When we are happy it seems that time flies, the world is a bright and sunny place filled with goodness, hope, love and many other warm fuzzies. When we are down, the opposite. So does that bigger salary make us happier, research on happiness says no. If we look far enough in our past we may come to the conclusion that certainly money can bring us comfort, but happiness – probably not. The trap is so easy to fall into because we compare, we plot, and we forget past lessons. How often have we heard that happiness is found within, probably everyone. And yet, we continue to make decisions based an belief system that assumes happiness comes from the outside.
This is where the practice of yoga and meditation come in. When we practice looking within, we see our beliefs, our desires, and our thoughts hung out on the film of our
awareness. The scene expands, time slows, and we are able to really look at all the ‘stuff’ that makes us tick. Examining, prodding, questioning, we bring into our consciousness not simply the notion but the understanding and the wisdom of the true cost of this disease. Thus we begin to unravel our assumptions, question our beliefs, and generate alternative thoughts and behaviours.
Can we cure ourselves of the productivity disease. Maybe, or perhaps it can be transformed. There are many types of hunger: physical, emotional, sexual, but the one that interests me the most is the spiritual hunger. The kind that consumes our selfish desires, our personal sense of me and mine. This hunger is the fire in our bellies that makes us question everything we value down to the very bones of the meaning and purpose of our life. Make this the hunger that keeps you going in your practice, in your search for wisdom and peace. This type of hunger is safer, causing less harm to others. Let us be more gentle with ourselves, with the expectations we put on our lives and the lives of others and practice every moment giving instead of taking.
In a large gymnasium on the UC Berkeley campus, every Friday dozens of students and people with mild to severe disabilities gather to be in community to practice yoga. The lead instructor is Saraswathi Devi: tall, with long flowing white hair, she has the air of someone that is comfortable being in charge while being completely present with an open heart and helping hands. Being in the class fills me with a sense of gratitude and appreciation and thus inspired I decided to interview Saraswathi about her work.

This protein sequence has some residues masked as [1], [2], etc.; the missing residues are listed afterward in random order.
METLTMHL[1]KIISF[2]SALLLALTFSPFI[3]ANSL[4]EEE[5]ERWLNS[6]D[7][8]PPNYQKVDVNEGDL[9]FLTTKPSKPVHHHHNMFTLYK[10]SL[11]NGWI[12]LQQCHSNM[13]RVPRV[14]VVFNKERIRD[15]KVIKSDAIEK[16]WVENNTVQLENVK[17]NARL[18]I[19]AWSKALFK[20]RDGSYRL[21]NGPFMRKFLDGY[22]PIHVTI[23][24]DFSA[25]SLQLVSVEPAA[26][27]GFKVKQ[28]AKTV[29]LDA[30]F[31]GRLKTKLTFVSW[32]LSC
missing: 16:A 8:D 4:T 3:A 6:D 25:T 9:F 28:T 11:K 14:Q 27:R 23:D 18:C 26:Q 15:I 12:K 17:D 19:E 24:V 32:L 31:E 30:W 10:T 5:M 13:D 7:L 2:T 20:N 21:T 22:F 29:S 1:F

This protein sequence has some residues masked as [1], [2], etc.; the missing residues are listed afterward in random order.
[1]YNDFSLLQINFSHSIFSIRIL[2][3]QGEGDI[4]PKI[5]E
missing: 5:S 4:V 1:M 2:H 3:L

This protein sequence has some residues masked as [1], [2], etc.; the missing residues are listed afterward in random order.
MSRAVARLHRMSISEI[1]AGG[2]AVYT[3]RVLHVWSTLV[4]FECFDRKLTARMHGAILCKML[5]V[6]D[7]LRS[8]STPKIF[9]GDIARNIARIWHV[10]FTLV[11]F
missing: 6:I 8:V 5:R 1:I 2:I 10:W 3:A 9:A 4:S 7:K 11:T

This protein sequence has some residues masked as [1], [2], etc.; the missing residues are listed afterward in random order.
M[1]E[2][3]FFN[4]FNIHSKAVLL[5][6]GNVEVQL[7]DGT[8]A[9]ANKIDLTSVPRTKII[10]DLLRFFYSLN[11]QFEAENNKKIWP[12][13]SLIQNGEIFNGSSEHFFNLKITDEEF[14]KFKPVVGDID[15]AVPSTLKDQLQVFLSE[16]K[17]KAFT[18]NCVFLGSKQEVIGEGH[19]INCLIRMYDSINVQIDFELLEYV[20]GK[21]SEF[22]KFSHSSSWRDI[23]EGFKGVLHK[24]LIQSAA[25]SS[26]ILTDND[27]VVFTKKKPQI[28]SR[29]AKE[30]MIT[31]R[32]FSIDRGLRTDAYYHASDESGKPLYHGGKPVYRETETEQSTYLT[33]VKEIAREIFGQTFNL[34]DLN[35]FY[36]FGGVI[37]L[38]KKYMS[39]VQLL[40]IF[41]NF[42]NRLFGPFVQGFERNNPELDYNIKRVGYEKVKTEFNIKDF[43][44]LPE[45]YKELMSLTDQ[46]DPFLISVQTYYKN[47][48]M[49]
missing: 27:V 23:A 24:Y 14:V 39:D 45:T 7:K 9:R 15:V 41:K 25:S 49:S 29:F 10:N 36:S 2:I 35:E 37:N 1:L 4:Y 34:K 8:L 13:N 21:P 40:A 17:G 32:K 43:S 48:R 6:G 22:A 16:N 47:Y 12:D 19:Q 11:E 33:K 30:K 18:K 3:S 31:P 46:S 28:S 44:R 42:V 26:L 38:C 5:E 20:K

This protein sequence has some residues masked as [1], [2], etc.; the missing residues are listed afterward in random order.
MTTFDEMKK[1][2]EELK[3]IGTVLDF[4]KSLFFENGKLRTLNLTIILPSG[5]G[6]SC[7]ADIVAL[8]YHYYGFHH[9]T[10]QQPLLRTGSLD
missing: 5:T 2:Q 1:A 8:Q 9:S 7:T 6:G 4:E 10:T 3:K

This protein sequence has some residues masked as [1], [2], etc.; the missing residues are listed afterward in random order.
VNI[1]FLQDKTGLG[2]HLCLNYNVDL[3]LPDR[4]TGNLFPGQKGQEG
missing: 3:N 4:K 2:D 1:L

Vlad: How did you get started teaching yoga to people with disabilities?
I would say that there is an underlying spiritual reason. Having been born blind in one eye with related neurological and biochemical disabilities that caused learning issues and other challenges, I was naturally inclined from earliest childhood to embrace anyone who was suffering or challenged.
I began to study with my teacher, Swami Vignanananda, in 1974. He authorized me to teach in 1976. At the Prana Yoga Centers, we teach asana, pranayama, meditation and yoga philosophy. In the very early days in the West, asana classes were not as compartmentalized as they are today. We had 20 something’s, seniors, pregnant women, children – everyone in one class – but, soon enough we were teaching classes at all levels and offering pre and postnatal yoga, children’s classes, programs for educators and psychologists and more. It continues to evolve.
Around 1988 or so, the Multiple Sclerosis (MS) Society invited me to a workshop given by someone living with MS who was a yoga teacher. I was inspired and encouraged by what he had developed, especially because it was so similar to the adaptations I was doing with some of our students whose needs were not being met in the standard ways. After that, the MS Society invited me to do workshops for them. The disabilities work expanded from there. A group of people with MS asked me to teach a weekly class and that lead to being invited in 1995 to teach at UC Berkeley, where we created a substantial program for people living with many varieties of physical and developmental disabilities. Also, I teach a similar class at the new Ed Roberts Campus and therapeutic yoga at Yogalayam/Prana Yoga Center, where I continue to teach in the classical manner – from asana to philosophy. Through Yogis on Wheels, our sister non-profit, we’ve begun serving disabled children in South India.